Five best practices for mitigating insider breaches

I am confronted every day with companies who have suffered some kind of security breach, mostly internal and it often comes down to the mismanagement...

I am confronted every day with companies who have suffered some kind of security breach, mostly internal and it often comes down to the mismanagement of highly sensitive data with most companies admitting they had no idea or way of monitoring who has access to the most sensitive data. Such mismanagement is also increasing enterprises' vulnerability to internal threats that can be caused by simple human error or malicious deeds, writes Adam Bosnian, vice-president marketing at Cyber-Ark Software.

To significantly cut the risk of these insider breaches, enterprises must have appropriate systems and processes in place to avoid or reduce human errors caused by inadvertent data leakage, sharing of passwords, and other seemingly harmless actions.

Here are some best practices that I recommend to our clients when they need to consider what to do when it comes to preventing internal breaches, be they accidental or malicious.

1. Establish a safe harbour

By establishing a safe harbour such as a virtual vault for highly sensitive data (such as administrator account passwords, HR files, or intellectual property), will help to protect it from the security threats of hackers and the accidental misuse by employees.

2. Automate privileged identities and activities

Ensure that administrative and application identities and passwords are changed regularly, highly guarded from unauthorised use, and closely monitored, including full activity capture and recording. Monitor and report actual adherence to the defined policies. This helps to simplify audit and compliance requirements, as companies are able to answer questions associated with "who" has access and "what" is being accessed.

3. Identify all your privileged accounts

The best way to start managing privileged accounts is to create a checklist of operating systems, databases, appliances, routers, servers, directories, and applications throughout the enterprise. Each target system typically has between one and five privileged accounts. Add them up and determine which area poses the greatest risk. With this data in hand, organisations can easily create a plan to secure, manage, automatically change, and log all privileged passwords.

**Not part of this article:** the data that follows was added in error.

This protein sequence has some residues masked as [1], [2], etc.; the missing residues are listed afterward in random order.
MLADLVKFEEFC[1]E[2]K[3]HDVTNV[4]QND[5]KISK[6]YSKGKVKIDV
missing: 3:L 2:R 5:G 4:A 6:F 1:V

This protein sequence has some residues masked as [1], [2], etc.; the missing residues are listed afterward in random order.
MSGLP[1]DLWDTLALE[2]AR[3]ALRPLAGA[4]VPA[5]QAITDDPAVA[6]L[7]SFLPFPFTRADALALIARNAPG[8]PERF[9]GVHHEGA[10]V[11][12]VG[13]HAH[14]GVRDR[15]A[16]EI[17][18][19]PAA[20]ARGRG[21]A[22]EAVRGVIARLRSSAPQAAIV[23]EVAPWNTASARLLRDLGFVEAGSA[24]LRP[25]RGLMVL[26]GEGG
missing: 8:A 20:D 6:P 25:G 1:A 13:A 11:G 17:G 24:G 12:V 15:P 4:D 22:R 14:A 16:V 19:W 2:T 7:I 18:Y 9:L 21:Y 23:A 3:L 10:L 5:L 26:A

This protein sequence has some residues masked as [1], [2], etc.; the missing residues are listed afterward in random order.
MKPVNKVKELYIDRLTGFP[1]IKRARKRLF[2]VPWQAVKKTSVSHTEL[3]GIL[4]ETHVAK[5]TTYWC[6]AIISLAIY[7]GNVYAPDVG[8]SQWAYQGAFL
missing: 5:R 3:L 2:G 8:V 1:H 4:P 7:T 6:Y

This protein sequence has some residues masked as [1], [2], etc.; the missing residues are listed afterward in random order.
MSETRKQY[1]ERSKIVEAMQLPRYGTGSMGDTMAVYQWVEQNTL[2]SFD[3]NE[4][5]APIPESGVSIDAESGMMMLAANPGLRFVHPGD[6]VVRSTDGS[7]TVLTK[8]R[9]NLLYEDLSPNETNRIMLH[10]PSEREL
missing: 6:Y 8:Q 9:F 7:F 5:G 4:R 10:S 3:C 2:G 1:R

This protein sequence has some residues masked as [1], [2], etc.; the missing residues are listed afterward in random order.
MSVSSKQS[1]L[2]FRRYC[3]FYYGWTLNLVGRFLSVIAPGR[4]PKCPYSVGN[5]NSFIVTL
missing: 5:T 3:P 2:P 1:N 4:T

4. Secure embedded application accounts

Up to 80% of system breaches are caused by internal users, including privileged administrators and power users, who accidentally or deliberately damage IT systems or release confidential data assets, according to a recent Cyber-Ark survey.

Many times, the accounts leveraged by these users are the application identities embedded within scripts, configuration files, or an application. The identities are used to log into a target database or system and are often overlooked within a traditional security review. Even if located, the account identities are difficult to monitor and log because they appear to a monitoring system as if the application (not the person using the account) is logging in.

These privileged, application identities are being increasingly scrutinized by internal and external auditors, especially during PCI- and SOX-driven audits, and are becoming one of the key reasons that many organisations fail compliance audits.

5. Avoid bad habits

To better protect against breaches, organisations must establish best practices for securely exchanging privileged information. For instance, employees must avoid bad habits (such as sending sensitive or highly confidential information via e-mail or writing down privileged passwords on sticky notes). IT managers must also ensure they educate employees about the need to create and set secure passwords for their computers instead of using sequential password combinations or their first names.

The lesson here is that the risk of internal data misuse and accidental leakage can be significantly mitigated by implementing effective policies and technologies.

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